In 1964, a newly independent Kenya was facing the uphill task of reconstructing herself into an African State. That reconstruction was called “Africanisation”.
As part of the Africanisation policy, my father, Vincent Nderitu, was posted to Sasumua Dam in Kinangop to take over from the British superintendents who were leaving the country.
Not long after he had arrived, he asked the foreman, Harun Musungu, to find out where he could buy milk. That was how he met Mukami Kimathi. My father was thunderstruck. Back home in Tetu, Nyeri, his home and Mukami’s were within a walking distance. My father knew her as a legend. She was a Mau Mau heroine, the wife of Field Marshal Dedan Kimathi.
My father began treating Mukami like an elder sister, fixing her fences and installing a water tank for her among other duties. When I was growing up, Mukami was the auntie through whose home we passed on our way from school; the one who made my brothers and I porridge and gave us red plums. She was not a blood relative, but we always thought she was.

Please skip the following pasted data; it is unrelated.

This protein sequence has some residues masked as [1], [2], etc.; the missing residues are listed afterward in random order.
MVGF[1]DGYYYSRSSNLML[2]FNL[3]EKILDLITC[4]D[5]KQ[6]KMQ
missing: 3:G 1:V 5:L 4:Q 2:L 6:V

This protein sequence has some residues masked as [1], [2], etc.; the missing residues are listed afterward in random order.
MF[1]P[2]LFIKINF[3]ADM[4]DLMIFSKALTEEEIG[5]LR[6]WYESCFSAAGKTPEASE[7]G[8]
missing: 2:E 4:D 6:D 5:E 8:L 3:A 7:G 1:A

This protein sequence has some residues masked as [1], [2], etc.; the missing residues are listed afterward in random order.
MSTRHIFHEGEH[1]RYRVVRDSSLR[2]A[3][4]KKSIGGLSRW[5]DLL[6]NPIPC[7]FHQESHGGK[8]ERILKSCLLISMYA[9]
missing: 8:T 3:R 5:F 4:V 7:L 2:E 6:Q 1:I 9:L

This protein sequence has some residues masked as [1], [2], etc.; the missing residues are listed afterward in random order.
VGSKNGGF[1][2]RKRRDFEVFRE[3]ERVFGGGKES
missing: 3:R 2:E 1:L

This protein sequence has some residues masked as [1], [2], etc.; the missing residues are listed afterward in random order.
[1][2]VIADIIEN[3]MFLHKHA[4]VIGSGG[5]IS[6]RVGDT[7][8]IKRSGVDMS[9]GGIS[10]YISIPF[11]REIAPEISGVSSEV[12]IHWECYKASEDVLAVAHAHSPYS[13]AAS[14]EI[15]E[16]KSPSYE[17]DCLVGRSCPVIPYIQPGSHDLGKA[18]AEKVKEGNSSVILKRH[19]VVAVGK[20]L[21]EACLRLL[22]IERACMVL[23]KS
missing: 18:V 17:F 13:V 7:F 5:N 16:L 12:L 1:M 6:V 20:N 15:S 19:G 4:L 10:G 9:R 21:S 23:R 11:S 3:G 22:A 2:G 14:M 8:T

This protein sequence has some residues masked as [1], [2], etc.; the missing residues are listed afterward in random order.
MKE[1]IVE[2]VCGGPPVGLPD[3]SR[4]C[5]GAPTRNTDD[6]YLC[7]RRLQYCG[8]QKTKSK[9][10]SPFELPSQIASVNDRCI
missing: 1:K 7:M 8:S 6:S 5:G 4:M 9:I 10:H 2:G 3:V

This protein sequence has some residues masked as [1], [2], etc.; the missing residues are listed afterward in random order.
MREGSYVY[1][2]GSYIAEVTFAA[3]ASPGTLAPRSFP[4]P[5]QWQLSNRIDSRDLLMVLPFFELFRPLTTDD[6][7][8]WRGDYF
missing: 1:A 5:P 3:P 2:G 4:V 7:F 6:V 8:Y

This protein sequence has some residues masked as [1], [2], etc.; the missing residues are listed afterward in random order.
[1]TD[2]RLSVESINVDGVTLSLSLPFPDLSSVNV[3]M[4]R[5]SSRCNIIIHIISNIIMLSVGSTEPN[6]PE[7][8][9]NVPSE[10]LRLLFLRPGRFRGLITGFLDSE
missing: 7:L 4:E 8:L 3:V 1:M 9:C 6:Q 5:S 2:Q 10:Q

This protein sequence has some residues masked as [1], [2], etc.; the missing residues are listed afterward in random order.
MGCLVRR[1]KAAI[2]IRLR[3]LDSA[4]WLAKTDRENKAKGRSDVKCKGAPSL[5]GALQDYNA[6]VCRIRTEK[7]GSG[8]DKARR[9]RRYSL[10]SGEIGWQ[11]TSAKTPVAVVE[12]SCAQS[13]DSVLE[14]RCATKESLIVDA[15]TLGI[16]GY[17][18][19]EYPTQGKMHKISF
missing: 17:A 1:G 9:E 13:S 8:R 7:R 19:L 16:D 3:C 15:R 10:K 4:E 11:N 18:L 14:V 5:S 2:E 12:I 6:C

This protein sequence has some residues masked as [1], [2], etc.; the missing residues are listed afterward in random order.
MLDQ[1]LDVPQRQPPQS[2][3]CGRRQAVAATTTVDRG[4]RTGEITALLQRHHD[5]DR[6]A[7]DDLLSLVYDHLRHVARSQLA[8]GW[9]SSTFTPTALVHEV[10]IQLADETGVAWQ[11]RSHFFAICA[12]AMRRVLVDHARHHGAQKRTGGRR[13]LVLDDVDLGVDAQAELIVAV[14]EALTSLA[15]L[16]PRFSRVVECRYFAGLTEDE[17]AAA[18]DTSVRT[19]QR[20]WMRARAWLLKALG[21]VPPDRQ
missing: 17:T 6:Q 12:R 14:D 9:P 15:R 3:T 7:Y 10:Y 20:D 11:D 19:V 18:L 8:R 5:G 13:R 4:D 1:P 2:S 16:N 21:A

Mukami and her children, Nyambura and Waceke, would often come to our home in the afternoons and I would read the newspaper to her haltingly. She encouraged me saying; “When you grow up, you will write as well as you read. One day, you should write my karugano ( story) because what is not written is forgotten.”
She wanted me to remind Kenyans to take care of the country the Mau Mau fought for.
Her lowest point was the 2007-2008 post-election violence and often said: “Because we fought the colonialists, Kenyans now have arrow roots, sweet potatoes, bananas and yam on the table. But instead of eating, they are fighting! I wish this generation of Kenyans from all ethnic communities would rally as we did and this time emerge with, instead of independence like we did, national unity!
In her story, Mukami shows us who Dedan Kimathi was as a father and husband. Her experiences provide an important complement to existing written records on Kenya’s history.
Mukami Kimathi’s prophesy that I would write her karugan is now a reality. The book, Mukami Kimathi: Mau Mau Freedom Fighter, was launched at the National Museums of Kenya in Nairobi last evening. She was also proved right on another front; my sister Consolata Wakonyo became a pilot.